Oakland's Crime Problem is Part of a Disturbing Urban Trend

Crime in Oakland is hardly news these days. The New York Times recently ran a front page story outlining the tragic pathology. Last year's murder total already has been surpassed and the overall record is within reach. To put Oakland's current murder total into perspective, it is running reasonably ahead of New Orleans, and we don't have a Katrina to blame.

This is particularly troubling because the preponderance of violent crime is concentrated primarily in two areas within East and West Oakland. Moreover, the majority of the perpetrators, as well as the victims, are African American.

What would be news is someone proposing a solution that went beyond the short-term decorative window dressing fueled more by politics than results. That, unfortunately, may be more difficult than the insurmountable task suggests.

There is no urban Shangri-la. The murder rate may vary from city to city, but the trend is similar. New York is experiencing its problems, as is Atlanta, Los Angeles and Houston. Oakland's neighbor across the Bay also is seeing an uncomfortable rise in violence. San Francisco recently experienced five homicides in one day.

We are well past the point of simply labeling this epidemic as the nasty residue of racism. I fear what we are currently witnessing represents more of a trend than an aberration. This is a complex problem that has been years in the making.

President Clinton and the Congress bear some responsibility with their infamous welfare reform. According to the census data, child poverty has increased since that legislation was enacted.

Twenty-five percent of African Americans live at or the below the poverty line, which is an improvement since 1990. But if one factors the increasing divide between rich and poor, it makes those who live in poverty even poorer and, I suspect, more desperate. According to the Economic Policy Institute, income in 2005 improved for the first time during the current recovery, but poverty remains unchanged and income inequality rose last year.

The "prison industrial complex" also has played a major role. Our obsession with locking up nonviolent offenders has allowed elected officials to hype their tough on crime bona fides while merely adding to the severe prison overcrowding. Once released, many of these nonviolent offenders become meaner, a less caring version of what went in.

In addition, the National Rifle Association, living under the perceived paranoia of losing its weapons, hides behind the Second Amendment to effectively lobby so that gun availability is nearly as easy as buying a Coke. Not long ago, Oakland police arrested a 14-year-old for carjacking who had in his possession at the time of his arrest a sawed-off shotgun along with a 9 mm assault weapon.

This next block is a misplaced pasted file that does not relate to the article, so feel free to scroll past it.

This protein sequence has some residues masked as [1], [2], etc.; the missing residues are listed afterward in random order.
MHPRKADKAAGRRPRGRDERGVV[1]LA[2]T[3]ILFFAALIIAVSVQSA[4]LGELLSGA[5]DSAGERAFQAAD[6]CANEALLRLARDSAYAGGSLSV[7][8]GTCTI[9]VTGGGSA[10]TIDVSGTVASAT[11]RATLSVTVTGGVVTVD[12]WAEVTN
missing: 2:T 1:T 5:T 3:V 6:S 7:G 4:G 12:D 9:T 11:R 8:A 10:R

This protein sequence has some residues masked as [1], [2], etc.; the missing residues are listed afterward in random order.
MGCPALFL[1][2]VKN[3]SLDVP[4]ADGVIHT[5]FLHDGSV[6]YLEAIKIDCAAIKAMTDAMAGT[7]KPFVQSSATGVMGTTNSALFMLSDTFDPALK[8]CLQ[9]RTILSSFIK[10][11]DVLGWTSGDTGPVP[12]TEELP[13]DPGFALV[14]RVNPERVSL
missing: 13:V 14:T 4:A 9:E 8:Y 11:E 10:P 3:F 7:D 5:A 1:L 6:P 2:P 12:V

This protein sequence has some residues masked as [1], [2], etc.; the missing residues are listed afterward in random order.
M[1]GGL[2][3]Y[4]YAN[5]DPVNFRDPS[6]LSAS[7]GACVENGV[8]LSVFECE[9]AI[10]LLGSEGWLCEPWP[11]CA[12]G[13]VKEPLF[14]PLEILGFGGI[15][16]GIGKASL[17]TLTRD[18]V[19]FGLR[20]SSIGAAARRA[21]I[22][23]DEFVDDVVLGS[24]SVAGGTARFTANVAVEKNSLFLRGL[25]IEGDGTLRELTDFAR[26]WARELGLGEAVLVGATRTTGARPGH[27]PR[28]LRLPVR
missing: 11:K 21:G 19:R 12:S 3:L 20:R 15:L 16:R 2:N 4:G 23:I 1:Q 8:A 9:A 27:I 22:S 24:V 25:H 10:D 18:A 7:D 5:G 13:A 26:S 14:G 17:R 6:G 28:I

And we can't get around the influence of parental neglect as a contributing factor. Personally, I don't buy the notion that kids primarily sell drugs to feed their families. Some do, but they are the minority.

Under these conditions, what kind of society should we really expect to have? We must stop kidding ourselves that there is somehow a solution lurking in the midst that will eradicate this dilemma overnight.

We have an urban predicament that rivals the Iraq situation in that there are no good choices. Whatever paths are pursued, it must be done under the realistic dark cloud of social triage -- we must prioritize where we can have the most impact.

If we are serious, it will require a protracted process that may take decades to bear sustainable fruit. Assuming that we courageously take on the various contributing factors, there is still little that can be done about parental neglect.

We cannot continue to allow quality jobs to go overseas, believing that low-paying employers such as Wal-Mart will pick up the slack. Low-income folk have the same consumer desires as the wealthy.

Furthermore, we cannot allow the proliferation of guns to continue while alleging that we are tough on crime. There are plenty of studies indicating a corresponding relationship between easy access to guns and violent crime.

Innocent families continue to live in fear, waiting for the public will for systemic change to catch up with their reality, while politicians offer simplistic, reactionary proposals that will do nothing other than perhaps garner a little attention in the next news cycle.